- Bodily Reaction – Bodily reactions injuries are similar to slips and trips, but the person doesn’t fall to the ground during a bodily reaction accident. These usually involve a person hurting their back or knees when they catch themselves after they trip or slip.
- Falls to a lower level – Falls from a high height oftentimes result in some of the most devastating injuries. These injuries occur when a person falls down a staircase, off a ladder, or from a roof. Falls from great heights tend to involved broken bones.
- Slips, Trips and Same-Level Falls – Falls from slipping on a wet floor are one of the most common injuries that result in a workers’ compensation claim. These types of injuries are especially prevalent during the winter months when co-workers drag snow into the building on the bottom of their shoes.
- Overexertion – Overexertion leads to more on-the-job injuries than any other ailment, mainly because it has a rather broad definition. Injuries that occur while pulling, pushing, lifting, moving, carrying or throwing are all classified as overexertion injuries. These types of injuries are common across all industries.
Injuries come in all shapes and sizes. It’s not just the construction workers that get injured. The nursing field, assembly line workers, and individuals in the transportation industry all suffer workplace injuries. We see many injuries caused by job stresses such as repetitive activity, heavy lifting, bending, kneeling, stooping, and crouching. If your injury was caused by your work activities in any way, it probably falls under workers compensation.
If you are one of the unfortunate individuals that suffer an injury at work, the following are some good reminders:
- Report your work injury immediately. If you suffer a work injury, even if you think it is minor, make sure you protect your statutory rights and report your injury. Generally, employees should report their injury to a supervisor within 14 days of the injury. Don’t be afraid to report your injury. It is against the law for employers to retaliate against workers who seek workers’ compensation benefits. Once you report your work injury, the employer has the responsibility for initiating a workers’ compensation claim.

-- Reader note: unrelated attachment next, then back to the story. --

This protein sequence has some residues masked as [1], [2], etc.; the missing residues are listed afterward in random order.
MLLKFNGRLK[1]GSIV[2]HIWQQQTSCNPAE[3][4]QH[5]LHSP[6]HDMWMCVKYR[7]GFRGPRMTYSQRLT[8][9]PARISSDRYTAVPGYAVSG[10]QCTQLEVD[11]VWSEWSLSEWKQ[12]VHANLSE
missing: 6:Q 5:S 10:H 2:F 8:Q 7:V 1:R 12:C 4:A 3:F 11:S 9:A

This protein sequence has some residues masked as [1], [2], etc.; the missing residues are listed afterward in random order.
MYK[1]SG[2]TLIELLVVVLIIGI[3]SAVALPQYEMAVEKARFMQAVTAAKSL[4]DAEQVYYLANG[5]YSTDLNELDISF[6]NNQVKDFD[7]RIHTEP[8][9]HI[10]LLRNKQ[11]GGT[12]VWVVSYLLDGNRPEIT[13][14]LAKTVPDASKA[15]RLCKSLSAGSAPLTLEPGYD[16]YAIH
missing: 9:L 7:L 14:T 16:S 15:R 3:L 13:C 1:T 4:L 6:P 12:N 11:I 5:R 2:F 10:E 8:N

- Seek appropriate medical treatment. Trust yourself and your body. If you feel like you need medical treatment, you should seek medical treatment. Sometimes, being “Minnesota-strong” at the expense of necessary medical consultation or treatment can end up hurting you in the long run, so if you need medical attention, be sure to seek it.
- Know if your workers’ compensation claim is accepted or denied. There are usually two ways employees are informed whether or not their claim is accepted or denied:
- You should receive a Notice of Insurer’s Primary Liability Determination (NOPLD) from your employer’s workers’ compensation insurer. This is a standard form and will have a box checked on it that indicates whether the claim is accepted or denied.
- If you seek medical treatment and the workers’ compensation insurer is denying the claim, your medical provider may inform you that the insurer is not paying. This may (though not necessarily) be an indication that the claim is denied.
- Know when to contact an attorney. It is not always necessary to have an attorney if you suffer a work injury and receive workers’ compensation benefits. Many work injuries are accepted and treatment and other benefits are paid without any problems. However, you should consider contacting an attorney if:
- Your claim is denied
- You think your claim is denied
- You are required/asked to attend an Independent Medical Examination (IME)
- You think you are not getting all the benefits to which you are entitled
Hopefully, you never suffer an injury at work. However, please be aware that you have rights as an injured worker, and be sure to protect those rights.